The women of this family must have been of quite distinctly beautiful appearance and as we shall see, the line of descent which God continues to bless is that which does not intermarry with other peoples and tribes. Rather, they very clearly sought to maintain their tribal distinctiveness in choosing mates. Jacob later follows the same pattern by returning to the tribe of his mother for a mate, while Esau, marrying Judith the daughter of Beeri the Hittite and Bashemath the daughter of Elon the Hittite (Genesis 26:34-35) displeases his parents and is set aside from the genetic line which God preserves for His purposes. In the next generation, Jacob's only daughter, the beautiful Dinah, will be desired and taken by a neighbouring prince, bringing down a fearful vengeance upon his city.

God certainly blessed these unions among closely related members of this one tribe, as we see, and He continued to do so in the later marriages of Jacob and his descendants throughout the tribal history of the Old Testament. Where outsiders are drawn into the main stream the infusions generally caused disruption and disturbance among the people of God, as with the multiple marriages which Solomon made with what the Bible calls "many strange women" (I Kings 11:1). Perhaps we might find a lesson for our own times in there somewhere.

But we must return to our main theme. The well known story follows in Genesis 27, in which Rebekah, hearing that Isaac intends to pass God's blessing to Esau, and remembering what the Lord had said to her at the birth of the twins, commands Jacob to feign himself to be his brother, and thus obtain the blessing while Esau is absent.

Rebekah and Jacob are often described in a very poor light over this matter, but we ought to remember that Isaac was in all probability well aware of the LORD's words to his wife, recorded in Genesis 25:23, wherein God had said: "the elder shall serve the younger." And let us not forget those fate-filled words of God recorded by St. Paul, "Jacob have I loved but Esau have I hated." It is very plain that Isaac had every intention of allowing his favouritism towards Esau to over-ride that pronouncement, as the words of his blessing show.

Isaac's blindness must have become an increasing problem for him as the years passed, and perhaps, as it might happen with any one of us, he wondered why God was allowing it to happen. It seems, however, that there was a very necessary purpose in it. The purposes of God would have been diverted and thwarted by Isaac, had his sight remained. Rebekah makes the required meal of savoury meat for Jacob to present to Isaac, and dresses Jacob in the skins of the two kids and some of Esau's raiment to fool Isaac in his blindness. But for her part in this important subterfuge, Rebekah must afterwards see her son depart from her. She is destined never again to see her favourite son, Jacob, to the day of her death.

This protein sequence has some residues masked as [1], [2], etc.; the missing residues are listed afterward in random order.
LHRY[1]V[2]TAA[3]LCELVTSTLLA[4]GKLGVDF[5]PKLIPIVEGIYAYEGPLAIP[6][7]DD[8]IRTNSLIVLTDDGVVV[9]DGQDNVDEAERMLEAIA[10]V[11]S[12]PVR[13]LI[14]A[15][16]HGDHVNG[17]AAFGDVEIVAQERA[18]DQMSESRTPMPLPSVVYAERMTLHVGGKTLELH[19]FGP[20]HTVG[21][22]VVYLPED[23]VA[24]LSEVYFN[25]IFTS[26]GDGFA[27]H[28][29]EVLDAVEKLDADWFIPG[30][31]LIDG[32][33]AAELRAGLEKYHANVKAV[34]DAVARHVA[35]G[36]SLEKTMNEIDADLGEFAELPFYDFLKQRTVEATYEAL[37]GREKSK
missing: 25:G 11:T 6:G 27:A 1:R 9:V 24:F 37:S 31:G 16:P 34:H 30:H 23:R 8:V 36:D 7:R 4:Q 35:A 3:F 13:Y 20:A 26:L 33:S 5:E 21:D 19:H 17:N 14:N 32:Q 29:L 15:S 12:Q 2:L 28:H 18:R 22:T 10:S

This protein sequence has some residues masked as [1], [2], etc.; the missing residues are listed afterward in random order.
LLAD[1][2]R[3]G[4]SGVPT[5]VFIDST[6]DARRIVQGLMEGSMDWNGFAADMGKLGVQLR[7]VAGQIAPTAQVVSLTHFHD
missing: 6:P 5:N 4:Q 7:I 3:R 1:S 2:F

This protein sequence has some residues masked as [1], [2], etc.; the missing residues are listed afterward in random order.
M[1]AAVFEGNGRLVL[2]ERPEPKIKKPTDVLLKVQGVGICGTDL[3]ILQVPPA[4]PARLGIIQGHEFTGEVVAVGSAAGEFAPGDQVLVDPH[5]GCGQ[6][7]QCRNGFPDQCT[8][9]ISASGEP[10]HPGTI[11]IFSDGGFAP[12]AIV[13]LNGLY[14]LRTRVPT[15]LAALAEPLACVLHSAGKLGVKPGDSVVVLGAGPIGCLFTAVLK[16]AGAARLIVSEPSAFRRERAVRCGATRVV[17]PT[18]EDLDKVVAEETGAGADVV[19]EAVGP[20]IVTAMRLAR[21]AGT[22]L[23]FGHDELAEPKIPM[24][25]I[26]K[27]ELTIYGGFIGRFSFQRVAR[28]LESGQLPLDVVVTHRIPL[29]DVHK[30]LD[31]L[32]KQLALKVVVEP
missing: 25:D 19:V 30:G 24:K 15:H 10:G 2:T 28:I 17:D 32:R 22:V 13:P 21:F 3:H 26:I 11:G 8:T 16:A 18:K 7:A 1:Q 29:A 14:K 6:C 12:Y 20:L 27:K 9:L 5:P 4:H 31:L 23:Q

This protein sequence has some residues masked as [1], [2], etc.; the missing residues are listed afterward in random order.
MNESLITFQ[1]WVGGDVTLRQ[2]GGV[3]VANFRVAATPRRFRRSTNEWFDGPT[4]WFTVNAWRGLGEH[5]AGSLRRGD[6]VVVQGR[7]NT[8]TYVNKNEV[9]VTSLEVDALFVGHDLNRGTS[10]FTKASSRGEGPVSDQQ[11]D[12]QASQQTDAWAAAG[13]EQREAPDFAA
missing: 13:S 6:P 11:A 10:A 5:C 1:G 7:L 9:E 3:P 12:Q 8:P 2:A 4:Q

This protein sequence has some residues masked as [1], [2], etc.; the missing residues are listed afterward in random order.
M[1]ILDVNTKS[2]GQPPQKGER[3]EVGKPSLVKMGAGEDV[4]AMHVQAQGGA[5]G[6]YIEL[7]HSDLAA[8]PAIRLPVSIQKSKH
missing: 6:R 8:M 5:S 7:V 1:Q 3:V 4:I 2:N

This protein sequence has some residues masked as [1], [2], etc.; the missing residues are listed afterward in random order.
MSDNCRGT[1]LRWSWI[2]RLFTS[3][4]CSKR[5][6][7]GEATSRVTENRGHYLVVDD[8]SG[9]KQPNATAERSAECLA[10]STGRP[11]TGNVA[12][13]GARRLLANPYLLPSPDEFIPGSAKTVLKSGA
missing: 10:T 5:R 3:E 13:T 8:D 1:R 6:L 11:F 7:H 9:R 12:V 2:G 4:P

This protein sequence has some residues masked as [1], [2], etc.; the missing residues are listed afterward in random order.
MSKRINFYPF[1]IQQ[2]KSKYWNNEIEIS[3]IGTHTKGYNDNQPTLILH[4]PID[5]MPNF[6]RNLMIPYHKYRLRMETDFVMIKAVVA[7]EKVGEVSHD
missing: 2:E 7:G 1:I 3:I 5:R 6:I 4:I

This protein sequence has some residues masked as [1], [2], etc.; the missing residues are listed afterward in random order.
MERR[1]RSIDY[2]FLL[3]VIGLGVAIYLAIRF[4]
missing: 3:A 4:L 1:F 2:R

What are those fateful blessings which Isaac was to pass to his son Jacob who was wearing the hairy skin of the kids and Esau's raiment? Let us read them in Genesis 27:26-29:

26. And his father Isaac said unto him, Come near now, and kiss me, my son.
27. And he came near, and kissed him: and he smelled the smell of his raiment, and blessed him, and said, See, the smell of my son is as the smell of a field which the LORD hath blessed:
28. Therefore God give thee of the dew of heaven, and the fatness of the earth, and plenty of corn and wine:
29. Let people serve thee, and nations bow down to thee: be lord over thy brethren, and let thy mother's sons bow down to thee: cursed be every one that curseth thee, and blessed be he that blesseth thee.

Upon discovery of this substitution, Isaac can only give paltry blessings to Esau. These are: "Behold, thy dwelling shall be the fatness of the earth, and of the dew of heaven from above; And by thy sword shalt thou live, and shalt serve thy brother; and it shall come to pass when thou shalt have the dominion, that thou shalt break his yoke from off thy neck." It has been said that whereas Jacob feigned himself to be Esau to gain God's blessings, Esau now feigns himself to be Jacob to retrieve them! Time will tell!

Those blessings must be seen to appear in connection with God's chosen people, the descendants of Israel at some point prior to the Second Advent. We of the British-Israel-World Federation see the basically Anglo-Celto-Saxon peoples of the British Isles, the related peoples of Europe, and their widely scattered descendants in North America, Australia, New Zealand, and other kindred related countries of the world as the descendants of Israel in the modern world for a variety of reasons. One is the fulfilment of God's blessings we have just been reviewing, which were passed down by the Patriarchs to these descendants.

As our time has gone we shall have to leave further considerations until next week.